Sunday, April 17, 2011

Impressions of SOFA

On Friday, Natalya and I went into New York City to visit SOFA, the International Sculpture Objects and Functional Art Fair.  I had never been to the exhibition before and had no idea what to expect.  I was glad we had a VIP, get-in-free card, since the $25 admission fee is a bit pricey, in my opinion, for what you get.

My first impression had to do with the space.  SOFA was held at the Park Avenue Armory and I had just been there for the Infinite Variety, Three Centuries of Red and White Quilts exhibit.  It didn't look like the same space at all.  The space was well lit without being glaring and there were three rows of booths set up, with a few set up along the edges.  Most of the space had white walls, adding to the brightness of the interior, but with all the colorful displays, it hardly seemed boring.

It took Natalya and I about 2 1/2 hours to peruse and enjoy the art.  We had the pleasure of speaking with a few gallery owners and some of the artists.  I was surprised to see how many galleries represented glass objects and art.  It was a bit more than I cared for.  There was one glass artist, however, whose work really struck a chord with me: Joanne Teasdale, represented here by the Jane Sauer gallery in Santa Fe.  She created some beautiful, ethereal, multi-layered photographs in glass that evoked the idea of dreams to me.   One of my favorite pieces of hers was the recreation of a three page love letter from a sailor to his beloved in 1945, starting with "Dearest Wife".  You could pick up and look at each individual lightly browned glass pages.  It was wonderful.

Jane Sauer Gallery postcard

We had a wonderful conversation with "beadist"(isn't that a great word?) Jan Huling.  A last minute exhibitor, her work is not represented in the SOFA catalog and what a shame that is.  Her whimsical bead creations are a delight.  In a nutshell, she finds objects she'd like to cover -- ranging from Cupie dolls to shoes to anatomical heart molds -- using beads and a plethora of found objects.  She spreads a fine layer of glue over the object and then delicately places a string of beads on top.  Once the beads are in place and secure, she removes the string and starts another row.  It's hard to imagine the patience she has; the precision with which she lays her beads is staggering.  I was surprised at her pricing; I thought she could easily ask for more.  Jan is represented in New York by the Lyons Wier Gallery.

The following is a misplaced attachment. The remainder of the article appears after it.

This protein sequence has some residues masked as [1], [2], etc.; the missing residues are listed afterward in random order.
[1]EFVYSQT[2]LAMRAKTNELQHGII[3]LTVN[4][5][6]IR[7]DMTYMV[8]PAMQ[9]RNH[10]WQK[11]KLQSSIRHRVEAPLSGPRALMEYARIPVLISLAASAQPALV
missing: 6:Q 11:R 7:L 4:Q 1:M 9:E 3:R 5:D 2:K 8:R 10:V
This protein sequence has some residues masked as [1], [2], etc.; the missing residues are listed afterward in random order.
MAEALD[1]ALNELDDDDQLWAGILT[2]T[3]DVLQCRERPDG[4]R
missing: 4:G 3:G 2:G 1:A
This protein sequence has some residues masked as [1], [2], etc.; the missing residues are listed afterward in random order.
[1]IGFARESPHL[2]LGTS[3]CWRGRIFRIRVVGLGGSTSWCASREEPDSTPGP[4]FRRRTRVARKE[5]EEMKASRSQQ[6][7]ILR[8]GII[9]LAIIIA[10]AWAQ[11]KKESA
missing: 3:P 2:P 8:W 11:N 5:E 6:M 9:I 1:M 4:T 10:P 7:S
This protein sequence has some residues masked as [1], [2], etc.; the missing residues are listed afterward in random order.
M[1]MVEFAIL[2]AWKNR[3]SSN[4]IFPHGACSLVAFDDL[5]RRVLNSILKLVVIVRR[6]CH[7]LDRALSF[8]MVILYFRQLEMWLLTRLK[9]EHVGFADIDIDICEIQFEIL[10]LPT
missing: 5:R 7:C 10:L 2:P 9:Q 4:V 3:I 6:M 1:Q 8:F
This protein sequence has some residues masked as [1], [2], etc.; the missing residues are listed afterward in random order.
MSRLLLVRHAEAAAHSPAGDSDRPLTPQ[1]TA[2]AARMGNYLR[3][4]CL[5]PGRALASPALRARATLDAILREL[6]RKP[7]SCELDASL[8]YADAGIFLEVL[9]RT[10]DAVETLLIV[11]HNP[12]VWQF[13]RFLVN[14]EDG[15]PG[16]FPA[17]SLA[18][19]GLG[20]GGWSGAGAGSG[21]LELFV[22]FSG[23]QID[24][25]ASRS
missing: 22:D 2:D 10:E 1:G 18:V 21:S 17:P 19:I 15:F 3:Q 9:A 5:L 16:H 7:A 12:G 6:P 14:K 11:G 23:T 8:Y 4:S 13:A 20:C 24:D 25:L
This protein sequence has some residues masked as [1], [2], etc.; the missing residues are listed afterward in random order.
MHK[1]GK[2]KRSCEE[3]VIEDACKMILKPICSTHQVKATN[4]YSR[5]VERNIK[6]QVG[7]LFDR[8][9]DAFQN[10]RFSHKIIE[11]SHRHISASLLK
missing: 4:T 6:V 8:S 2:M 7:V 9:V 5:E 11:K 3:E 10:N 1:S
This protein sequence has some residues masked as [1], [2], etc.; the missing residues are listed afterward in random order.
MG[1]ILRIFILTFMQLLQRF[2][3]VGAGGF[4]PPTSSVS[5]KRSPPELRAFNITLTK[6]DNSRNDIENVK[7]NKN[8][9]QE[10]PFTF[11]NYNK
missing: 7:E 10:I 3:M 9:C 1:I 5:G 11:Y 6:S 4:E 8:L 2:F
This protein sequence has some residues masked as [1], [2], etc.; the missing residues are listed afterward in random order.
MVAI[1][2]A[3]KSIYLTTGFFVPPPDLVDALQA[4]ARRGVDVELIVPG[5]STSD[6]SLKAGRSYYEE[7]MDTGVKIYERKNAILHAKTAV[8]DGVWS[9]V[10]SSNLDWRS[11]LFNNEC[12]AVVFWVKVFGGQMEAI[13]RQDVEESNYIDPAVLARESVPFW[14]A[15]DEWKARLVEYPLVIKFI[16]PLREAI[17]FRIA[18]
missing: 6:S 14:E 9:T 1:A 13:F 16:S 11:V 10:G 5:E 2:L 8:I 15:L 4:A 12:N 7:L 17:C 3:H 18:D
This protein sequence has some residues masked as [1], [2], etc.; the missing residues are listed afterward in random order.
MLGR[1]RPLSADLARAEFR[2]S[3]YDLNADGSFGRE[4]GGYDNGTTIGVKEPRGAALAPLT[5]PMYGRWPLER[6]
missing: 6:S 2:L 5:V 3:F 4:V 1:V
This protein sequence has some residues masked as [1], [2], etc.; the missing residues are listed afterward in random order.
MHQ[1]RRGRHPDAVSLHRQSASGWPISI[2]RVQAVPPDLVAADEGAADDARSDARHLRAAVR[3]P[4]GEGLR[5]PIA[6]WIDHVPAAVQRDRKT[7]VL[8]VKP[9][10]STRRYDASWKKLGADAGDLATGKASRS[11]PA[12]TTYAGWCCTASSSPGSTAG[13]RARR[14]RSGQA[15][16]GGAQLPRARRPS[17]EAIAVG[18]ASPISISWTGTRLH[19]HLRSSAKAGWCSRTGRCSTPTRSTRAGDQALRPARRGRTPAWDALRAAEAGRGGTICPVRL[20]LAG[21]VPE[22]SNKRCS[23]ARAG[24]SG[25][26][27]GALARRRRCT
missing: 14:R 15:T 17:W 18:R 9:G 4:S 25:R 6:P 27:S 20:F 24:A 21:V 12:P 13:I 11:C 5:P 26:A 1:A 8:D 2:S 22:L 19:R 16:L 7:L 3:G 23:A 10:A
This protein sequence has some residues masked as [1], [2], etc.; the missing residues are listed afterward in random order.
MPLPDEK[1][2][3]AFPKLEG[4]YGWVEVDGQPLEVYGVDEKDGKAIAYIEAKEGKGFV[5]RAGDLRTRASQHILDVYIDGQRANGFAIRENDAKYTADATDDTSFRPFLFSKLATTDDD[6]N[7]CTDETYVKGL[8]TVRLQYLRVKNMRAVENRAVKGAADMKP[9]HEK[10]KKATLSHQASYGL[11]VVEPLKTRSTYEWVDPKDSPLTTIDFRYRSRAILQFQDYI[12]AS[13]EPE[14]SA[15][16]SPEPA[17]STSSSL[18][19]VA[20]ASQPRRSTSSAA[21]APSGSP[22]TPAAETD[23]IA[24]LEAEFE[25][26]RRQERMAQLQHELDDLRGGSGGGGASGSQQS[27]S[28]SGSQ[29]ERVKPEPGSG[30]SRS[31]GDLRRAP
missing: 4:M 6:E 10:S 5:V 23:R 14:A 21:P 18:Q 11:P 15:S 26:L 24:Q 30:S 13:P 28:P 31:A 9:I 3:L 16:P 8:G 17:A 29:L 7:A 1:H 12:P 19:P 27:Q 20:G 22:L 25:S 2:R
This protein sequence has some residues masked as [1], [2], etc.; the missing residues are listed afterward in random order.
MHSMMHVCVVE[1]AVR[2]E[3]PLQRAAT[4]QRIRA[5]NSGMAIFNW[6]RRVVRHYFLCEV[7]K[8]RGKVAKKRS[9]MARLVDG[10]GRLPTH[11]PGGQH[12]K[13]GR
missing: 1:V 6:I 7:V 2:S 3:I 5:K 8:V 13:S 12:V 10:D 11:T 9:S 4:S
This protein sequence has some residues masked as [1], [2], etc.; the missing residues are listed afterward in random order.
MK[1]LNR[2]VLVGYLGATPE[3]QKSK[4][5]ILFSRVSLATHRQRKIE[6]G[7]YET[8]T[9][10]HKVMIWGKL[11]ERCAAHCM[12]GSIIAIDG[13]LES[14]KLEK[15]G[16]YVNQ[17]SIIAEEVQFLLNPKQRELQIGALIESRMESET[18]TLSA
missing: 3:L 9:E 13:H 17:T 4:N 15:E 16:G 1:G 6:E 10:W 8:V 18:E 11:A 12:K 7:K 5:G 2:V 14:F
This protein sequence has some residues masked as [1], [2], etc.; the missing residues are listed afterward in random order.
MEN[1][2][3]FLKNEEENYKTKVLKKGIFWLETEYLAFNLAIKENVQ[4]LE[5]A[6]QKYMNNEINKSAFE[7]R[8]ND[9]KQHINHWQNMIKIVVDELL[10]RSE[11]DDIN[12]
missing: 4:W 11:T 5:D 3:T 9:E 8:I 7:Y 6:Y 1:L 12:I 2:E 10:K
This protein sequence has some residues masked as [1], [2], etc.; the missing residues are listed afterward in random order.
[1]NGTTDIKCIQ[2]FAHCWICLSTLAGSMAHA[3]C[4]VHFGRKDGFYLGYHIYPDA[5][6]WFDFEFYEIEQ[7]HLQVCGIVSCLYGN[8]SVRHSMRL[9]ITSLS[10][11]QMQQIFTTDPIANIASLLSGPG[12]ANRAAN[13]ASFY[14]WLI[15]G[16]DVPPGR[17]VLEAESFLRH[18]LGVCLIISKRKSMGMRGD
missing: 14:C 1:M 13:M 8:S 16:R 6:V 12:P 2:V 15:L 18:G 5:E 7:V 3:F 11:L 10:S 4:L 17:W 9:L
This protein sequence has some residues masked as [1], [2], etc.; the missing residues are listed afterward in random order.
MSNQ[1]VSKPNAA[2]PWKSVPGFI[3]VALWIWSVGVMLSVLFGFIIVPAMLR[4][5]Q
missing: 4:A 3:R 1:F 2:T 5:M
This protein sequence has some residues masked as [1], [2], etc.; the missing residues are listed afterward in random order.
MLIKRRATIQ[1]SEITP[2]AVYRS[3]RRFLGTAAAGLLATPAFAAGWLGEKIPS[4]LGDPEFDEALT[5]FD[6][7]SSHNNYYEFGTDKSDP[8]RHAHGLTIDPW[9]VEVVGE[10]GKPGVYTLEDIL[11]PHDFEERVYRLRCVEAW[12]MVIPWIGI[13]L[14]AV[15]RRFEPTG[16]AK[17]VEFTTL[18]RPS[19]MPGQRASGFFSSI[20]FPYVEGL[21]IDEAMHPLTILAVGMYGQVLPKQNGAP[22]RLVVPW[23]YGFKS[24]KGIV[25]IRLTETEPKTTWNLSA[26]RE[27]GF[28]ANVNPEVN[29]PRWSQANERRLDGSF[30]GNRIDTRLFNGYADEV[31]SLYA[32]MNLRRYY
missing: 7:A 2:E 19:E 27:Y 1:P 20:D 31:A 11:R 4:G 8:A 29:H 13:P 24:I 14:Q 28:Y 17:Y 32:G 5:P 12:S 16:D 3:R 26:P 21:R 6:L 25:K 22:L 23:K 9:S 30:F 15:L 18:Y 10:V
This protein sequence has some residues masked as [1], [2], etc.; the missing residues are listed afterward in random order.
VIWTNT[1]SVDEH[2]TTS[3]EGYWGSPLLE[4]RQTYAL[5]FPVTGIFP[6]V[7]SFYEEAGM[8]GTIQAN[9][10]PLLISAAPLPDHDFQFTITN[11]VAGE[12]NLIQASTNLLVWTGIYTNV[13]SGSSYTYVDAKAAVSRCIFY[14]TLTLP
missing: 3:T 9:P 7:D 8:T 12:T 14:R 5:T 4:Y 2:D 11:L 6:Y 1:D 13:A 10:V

Jan Huling creation on Lyons Wier Gallery postcard

Both Natalya and I stopped dead in our tracks when we saw Lesley Richmond's work.  Lesley was also represented here by the Jane Sauer Gallery of Santa Fe.  As I understand the process for the work shown here, Richmond takes photographs of trees, prints those images on a special medium, stitches atop the images, then uses heat to eliminate portions of the substrate and raise up other sections, creating holes and dimension.  Her final step includes painting the surface with metallic paints.  The lighting in the booth added another dimension to the work, creating shadows in and about the trees because the work was hung slightly away from the wall.  We were allowed to touch the surface and it had a stiffness to it that belied its lacy and delicate appearance.  Lovely, lovely, lovely.

Jane Sauer Gallery postcard
I was personally drawn to the creations of Jane Balsgaard, a Danish sculpture who is inspired by the notion of defying gravity and uses elements of the natural world for her materials.  She uses plant material she grows as the backbone structure for her pieces and then adheres homemade plant paper to flesh out the form.   There's an interplay between the spines of the pieces and the lightness of them that I found fascinating.  To me, they seem magical.  Of course, I was especially taken with The Circle Boat because I'm so in love with circles.  It had a red dot, so it wasn't going home with me.  (The price was too high for my budget, really, but I can dream...)


For fear of making this too long of a post, I'll just quickly go through a few of the other artists / artwork that spoke to me.  

Jim Rose who uses found metal to create lively steel furniture, some of which uses traditional quilt patterns for ornamentation. 


Katherine Glover who uses an archival handmade paper from India and her own hand-mixed fluid acrylics to create pulsating, colorful panels.  I would have loved to see more of her work since she uses paper in a variety of exciting ways.

Jane Sauer Gallery postcard
Akiyama Yo who creates sculptural pottery and vessels that were new and old at the same time.  They looked like they'd just been plucked from the earth, covered in crusty dust that was fundamental to their beauty.  Sounds like a bunch of hogwash, I know, but they really were dramatic and beautiful in a very compelling way.  And I'm not the only one who thought so -- all but one of his pieces were sold already by mid-morning on Friday.


Alison Mercer, a UK artist, who creates lovely doll-like forms that showcase fine hand embroidery and have a touch of seriousness, as most also include some womb-like structure.


Geoffrey Gorman who makes delightful animal sculptures from found objects as varied as tree branches, wire, and cloth that still manage to convey realistic creature mannerisms.



By no means have I referenced all the wonderful things to see.  If you're interested in perusing the entire list of exhibitors and view some of artwork photographs, please click here.



3 comments:

Karen L R said...

what a delightful tour you've taken me on!
thanks, vivien.

norma said...

Great review, Vivien! I had been to SOFA a few times and always loved it. I was sorry to miss it this year.

Natalya Aikens said...

great review! I ditto everything you said!